The approximate number is found by first calculating how many of the 430 years belonged to the four named fathers, then subtracting that number from 430, and finally dividing the remainder by the length of a generation in that period.   

Calculations:  Jacob’s sons were starting families in their twenties, so HB uses 25 years for the length of those generations.  When Jacob moved his family to Egypt, Levi was 46 and had three sons.  Kohath, the oldest, would have been at least 20 so only the remaining five years until he reached 25 can be counted.  Removing Amram’s 25 years and Aaron’s 83 years leaves 317 years (430 – [5 + 25 + 83] = 317).  Dividing 317 years by 25 reveals that about 12 generations were omitted from Aaron’s genealogy (317 / 25 = 12.68). 

Surprisingly, 215 additional years from the corrected reading of Exodus 12:40 only pushed Ussher’s date back a little over a century because he had other dates wrong.  This new Flood date was still too late, but Aaron’s list added critical information for dating the Flood.  First and most importantly, this key Hebrew genealogy clearly omitted generations.  As such, it set an undeniable precedent and became an iron-clad case for abbreviating an Old Testament genealogy.  Secondly, it established a pattern in omitting names.  Three consecutive fathers preceded the omission.   Numerous genealogies with omissions are reported in chapters five and six, and many follow this pattern.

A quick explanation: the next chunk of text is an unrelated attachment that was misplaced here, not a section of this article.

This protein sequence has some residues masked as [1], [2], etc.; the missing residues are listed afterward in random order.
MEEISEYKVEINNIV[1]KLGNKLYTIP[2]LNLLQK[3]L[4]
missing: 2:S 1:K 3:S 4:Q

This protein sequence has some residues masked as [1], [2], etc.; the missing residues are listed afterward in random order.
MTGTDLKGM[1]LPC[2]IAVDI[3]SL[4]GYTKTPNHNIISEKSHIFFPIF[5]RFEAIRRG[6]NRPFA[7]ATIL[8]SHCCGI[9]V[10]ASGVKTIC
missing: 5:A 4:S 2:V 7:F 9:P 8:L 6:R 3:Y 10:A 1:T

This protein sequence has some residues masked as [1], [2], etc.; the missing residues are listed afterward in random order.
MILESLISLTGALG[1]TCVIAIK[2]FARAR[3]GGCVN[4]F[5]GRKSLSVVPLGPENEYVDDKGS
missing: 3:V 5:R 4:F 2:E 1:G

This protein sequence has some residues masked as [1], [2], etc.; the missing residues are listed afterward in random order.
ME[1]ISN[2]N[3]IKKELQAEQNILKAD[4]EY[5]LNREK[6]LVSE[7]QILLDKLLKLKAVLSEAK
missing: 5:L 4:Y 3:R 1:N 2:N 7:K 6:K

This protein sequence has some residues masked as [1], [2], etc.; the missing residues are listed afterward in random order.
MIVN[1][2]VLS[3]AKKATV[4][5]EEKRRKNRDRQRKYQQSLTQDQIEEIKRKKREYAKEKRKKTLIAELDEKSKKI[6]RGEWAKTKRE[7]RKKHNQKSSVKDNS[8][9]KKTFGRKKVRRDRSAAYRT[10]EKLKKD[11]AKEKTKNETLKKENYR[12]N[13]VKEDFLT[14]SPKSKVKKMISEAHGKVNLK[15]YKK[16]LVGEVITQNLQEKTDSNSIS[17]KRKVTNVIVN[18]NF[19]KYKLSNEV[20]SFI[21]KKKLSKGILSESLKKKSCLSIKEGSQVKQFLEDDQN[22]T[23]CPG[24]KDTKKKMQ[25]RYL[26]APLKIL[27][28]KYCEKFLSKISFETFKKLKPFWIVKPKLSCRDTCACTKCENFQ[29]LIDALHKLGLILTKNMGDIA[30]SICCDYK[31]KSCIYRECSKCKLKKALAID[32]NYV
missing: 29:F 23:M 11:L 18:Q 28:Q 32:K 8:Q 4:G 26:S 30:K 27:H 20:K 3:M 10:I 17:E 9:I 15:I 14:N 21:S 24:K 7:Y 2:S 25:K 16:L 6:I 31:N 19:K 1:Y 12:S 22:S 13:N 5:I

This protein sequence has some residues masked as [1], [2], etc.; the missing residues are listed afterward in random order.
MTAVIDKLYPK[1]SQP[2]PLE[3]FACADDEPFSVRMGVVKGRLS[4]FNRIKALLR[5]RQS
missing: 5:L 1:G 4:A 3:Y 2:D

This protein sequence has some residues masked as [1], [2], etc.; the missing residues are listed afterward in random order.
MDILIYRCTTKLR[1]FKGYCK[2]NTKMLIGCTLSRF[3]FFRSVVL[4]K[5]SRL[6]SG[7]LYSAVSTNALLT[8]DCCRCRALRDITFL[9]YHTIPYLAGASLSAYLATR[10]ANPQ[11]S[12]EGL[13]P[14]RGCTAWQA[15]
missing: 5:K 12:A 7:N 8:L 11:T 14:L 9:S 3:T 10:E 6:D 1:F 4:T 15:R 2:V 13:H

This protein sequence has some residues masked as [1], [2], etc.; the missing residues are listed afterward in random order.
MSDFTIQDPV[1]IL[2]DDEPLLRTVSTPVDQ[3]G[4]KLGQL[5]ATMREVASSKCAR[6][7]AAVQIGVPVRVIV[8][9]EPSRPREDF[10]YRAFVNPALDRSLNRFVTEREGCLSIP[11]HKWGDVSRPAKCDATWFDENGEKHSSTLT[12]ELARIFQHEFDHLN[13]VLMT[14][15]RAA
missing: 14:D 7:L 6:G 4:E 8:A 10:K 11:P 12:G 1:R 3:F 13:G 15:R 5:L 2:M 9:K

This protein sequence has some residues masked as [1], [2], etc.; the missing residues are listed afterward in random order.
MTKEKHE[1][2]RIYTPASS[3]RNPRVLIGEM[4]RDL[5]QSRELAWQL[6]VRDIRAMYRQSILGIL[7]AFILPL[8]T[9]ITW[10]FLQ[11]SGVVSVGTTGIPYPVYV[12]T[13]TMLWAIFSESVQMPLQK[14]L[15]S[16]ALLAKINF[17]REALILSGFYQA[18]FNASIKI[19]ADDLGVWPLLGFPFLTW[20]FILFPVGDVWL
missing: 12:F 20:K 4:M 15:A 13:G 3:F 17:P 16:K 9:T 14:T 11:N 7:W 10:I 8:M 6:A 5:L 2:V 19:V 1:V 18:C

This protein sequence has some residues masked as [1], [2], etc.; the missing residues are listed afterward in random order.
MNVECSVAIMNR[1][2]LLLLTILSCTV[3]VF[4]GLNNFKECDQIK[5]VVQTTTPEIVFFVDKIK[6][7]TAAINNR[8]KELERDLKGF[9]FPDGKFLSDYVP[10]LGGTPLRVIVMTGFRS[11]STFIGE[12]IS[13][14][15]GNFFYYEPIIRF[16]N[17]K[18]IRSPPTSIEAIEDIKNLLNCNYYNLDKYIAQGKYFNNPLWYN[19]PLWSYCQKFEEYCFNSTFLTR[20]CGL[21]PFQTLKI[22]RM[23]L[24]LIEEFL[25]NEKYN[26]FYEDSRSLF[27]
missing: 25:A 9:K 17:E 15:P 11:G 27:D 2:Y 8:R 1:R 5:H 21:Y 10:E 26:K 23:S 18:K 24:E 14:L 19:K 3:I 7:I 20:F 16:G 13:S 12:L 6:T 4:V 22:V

Shem’s Genealogy (Post-Flood; Genesis 11:10-26)

Finding:  The biblical author intentionally omitted 40-50 generations between Eber and Peleg.

Details:  HB, chapter seven, provides strong evidence for missing names in Shem’s Post-Flood genealogy.  Three profound contrasts between it and Adam’s Pre-Flood list open the door to this finding. 

First Contrast: Longevity.  Pre-Flood longevity did not change.  All eight listed in Adam’s genealogy who died before the Flood lived about 900 years.  By way of contrast, all of Shem’s recorded children were born after the Flood.  The first three generations lived 438, 433 and 464 years.  No listing of people born after them lived longer.  The sum of 438, 433 and 464 is 1335 (438 + 433 + 464 = 1335) and the average of 1335 is 445 (1335 / 3 = 445).  Four hundred forty-five years is an astonishing 50% decrease from the 900-year lifespans before the Flood.  But it is the biblical record, though unnoticed or thought unimportant for 2000 years.